#WeAreArrested – Arcola Theatre, London

Writers: Pippa Hill and Sophie Ivatts, based on the book by Can Dündar

Director: Sophie Ivatts

Reviewer: Scott Matthewman

In 2015, Turkish newspaper editor Can Dündar greenlit a shocking exposé for publication. The country’s national intelligence organisation was smuggling arms out of the country to arm rebel fighters in Syria, in shipments disguised as humanitarian aid.

The revelations caused a political firestorm, with Turkey’s President Erdogan vowing that the newspaper – and Dündar in particular – would pay a heavy price. Both Dündar and his Ankara bureau chief, Erdem Gul, were imprisoned on charges of espionage and divulging state secrets.

During his confinement, Dündar wrote a memoir of the events, which was adapted for the stage as part of the RSC’s Mischief Season in Stratford-upon-Avon last year and which now gracing the Arcola stage as a tale of defiant optimism in the most extreme of circumstances. Notably, though, all references to Turkey or Erdogan by name are omitted – making this a story about state suppression of press freedom that casts a far wider shadow than this one incident.

Peter Hamilton Dyer’s Can comes across as a brave, principled man, who is able to uphold those principles by his family, friends and work colleagues. Indra Ové and Jamie Cameron, who play all the other roles, help Can conjure up a full world from inside his cell, aided by designer Charlie Cridlan’s deceptively simple set, which has some further magic up its sleeves.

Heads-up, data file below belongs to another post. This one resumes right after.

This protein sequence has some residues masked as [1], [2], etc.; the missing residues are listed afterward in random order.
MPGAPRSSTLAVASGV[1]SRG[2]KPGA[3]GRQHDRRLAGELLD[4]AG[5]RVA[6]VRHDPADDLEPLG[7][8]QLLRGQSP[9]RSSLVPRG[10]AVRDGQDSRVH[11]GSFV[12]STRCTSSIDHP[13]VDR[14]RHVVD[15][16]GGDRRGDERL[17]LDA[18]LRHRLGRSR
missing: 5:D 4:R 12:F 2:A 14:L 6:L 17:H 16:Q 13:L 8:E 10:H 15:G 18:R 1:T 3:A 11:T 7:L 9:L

The dialogue moves between earnest defence of press freedom – delivered heartily, but rarely with a hint of the polemic – and the humorous. Dyer is electric and engaging in this role, rarely allowing the severity of his situation to dim his optimism. When despair comes, as it surely must, it hits like a wave thanks to Dyer’s embodiment of the role.

While in prison, Dündar was denied any coloured pencils; in a further act of defiance, he made himself coloured paints from pressing fruit, determined to show that colour can exist in the darkest of places. His action is represented on stage by a simple, but effective, conjuring trick; but the whole play is a testament to that effect, providing us with inspirational colour about the darkest of subjects.

Runs until 7 December 2019 | Image: Ellie Merridale © RSC

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